Rumination moderates the effects of cognitive bias modification of attention

Kimberly A. Arditte, Jutta Joormann

Research output: Contribution to journalArticlepeer-review

16 Scopus citations


Whereas research on cognitive bias modification of attention has produced promising results, it remains unclear how and for whom such techniques may be most effectively implemented. This study examined how trait rumination moderated the effects of two attention training tasks on biased attention, assessed via eye tracking, and subsequent stress reactivity. Using a modified dot-probe task, participants were trained to develop a negative attention bias, a positive attention bias, or no attention bias. Though neither the train-negative nor the train-positive conditions produced significant main effects on attention biases or emotional reactivity, rumination was found to moderate training efficacy, such that train-positive participants reporting high levels of rumination demonstrated greater early-stage positive attention biases at post-training, as compared to controls. Further, train-negative and train-positive participants who reported low levels of rumination demonstrated greater positive affect following an acute stressor as compared to controls. Theoretical and clinical implications of results are discussed.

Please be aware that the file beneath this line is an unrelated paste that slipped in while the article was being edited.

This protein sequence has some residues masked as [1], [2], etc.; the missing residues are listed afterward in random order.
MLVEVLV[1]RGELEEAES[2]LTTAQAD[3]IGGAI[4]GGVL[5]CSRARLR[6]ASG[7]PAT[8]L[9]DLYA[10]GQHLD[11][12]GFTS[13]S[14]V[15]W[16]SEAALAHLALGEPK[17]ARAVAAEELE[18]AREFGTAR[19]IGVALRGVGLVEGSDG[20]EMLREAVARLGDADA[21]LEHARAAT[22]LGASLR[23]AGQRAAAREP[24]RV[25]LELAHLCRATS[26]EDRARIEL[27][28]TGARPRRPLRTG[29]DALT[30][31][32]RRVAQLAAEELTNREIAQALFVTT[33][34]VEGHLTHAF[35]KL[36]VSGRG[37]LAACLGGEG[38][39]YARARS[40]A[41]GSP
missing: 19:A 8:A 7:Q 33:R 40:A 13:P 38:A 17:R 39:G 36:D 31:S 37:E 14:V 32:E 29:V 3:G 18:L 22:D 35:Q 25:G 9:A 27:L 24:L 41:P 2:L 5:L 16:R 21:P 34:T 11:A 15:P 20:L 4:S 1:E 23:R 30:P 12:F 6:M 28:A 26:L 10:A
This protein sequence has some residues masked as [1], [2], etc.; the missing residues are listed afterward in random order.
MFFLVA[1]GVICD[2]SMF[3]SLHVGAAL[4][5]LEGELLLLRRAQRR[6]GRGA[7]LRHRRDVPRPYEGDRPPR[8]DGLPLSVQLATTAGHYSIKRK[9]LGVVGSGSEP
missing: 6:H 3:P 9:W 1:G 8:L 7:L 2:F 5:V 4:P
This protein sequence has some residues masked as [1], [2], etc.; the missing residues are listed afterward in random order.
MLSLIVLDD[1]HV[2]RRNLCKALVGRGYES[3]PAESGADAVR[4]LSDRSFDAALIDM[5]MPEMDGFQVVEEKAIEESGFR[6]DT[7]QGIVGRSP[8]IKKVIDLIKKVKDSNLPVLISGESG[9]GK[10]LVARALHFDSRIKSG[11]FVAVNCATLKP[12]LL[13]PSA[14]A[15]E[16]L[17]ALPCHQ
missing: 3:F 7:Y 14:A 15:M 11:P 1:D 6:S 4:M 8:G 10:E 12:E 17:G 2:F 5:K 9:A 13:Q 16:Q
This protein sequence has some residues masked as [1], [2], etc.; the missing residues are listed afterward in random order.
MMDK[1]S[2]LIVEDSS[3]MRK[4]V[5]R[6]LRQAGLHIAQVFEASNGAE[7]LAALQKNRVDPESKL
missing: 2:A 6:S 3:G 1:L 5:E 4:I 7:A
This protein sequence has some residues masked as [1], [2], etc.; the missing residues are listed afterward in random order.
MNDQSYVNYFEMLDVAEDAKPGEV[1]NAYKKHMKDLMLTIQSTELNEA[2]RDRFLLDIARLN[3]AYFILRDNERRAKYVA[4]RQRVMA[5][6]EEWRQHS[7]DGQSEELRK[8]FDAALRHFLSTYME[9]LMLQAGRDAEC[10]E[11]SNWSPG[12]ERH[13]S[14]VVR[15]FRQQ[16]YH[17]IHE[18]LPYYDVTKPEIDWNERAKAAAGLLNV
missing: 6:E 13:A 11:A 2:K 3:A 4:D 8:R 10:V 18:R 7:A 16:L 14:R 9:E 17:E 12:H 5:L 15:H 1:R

Original languageEnglish (US)
Pages (from-to)189-199
Number of pages11
JournalCognitive Therapy and Research
Issue number2
StatePublished - Apr 2014


  • Attention bias
  • Attention bias modification
  • Cognitive bias modification
  • Emotional reactivity
  • Eye tracking

ASJC Scopus subject areas

  • Experimental and Cognitive Psychology
  • Clinical Psychology


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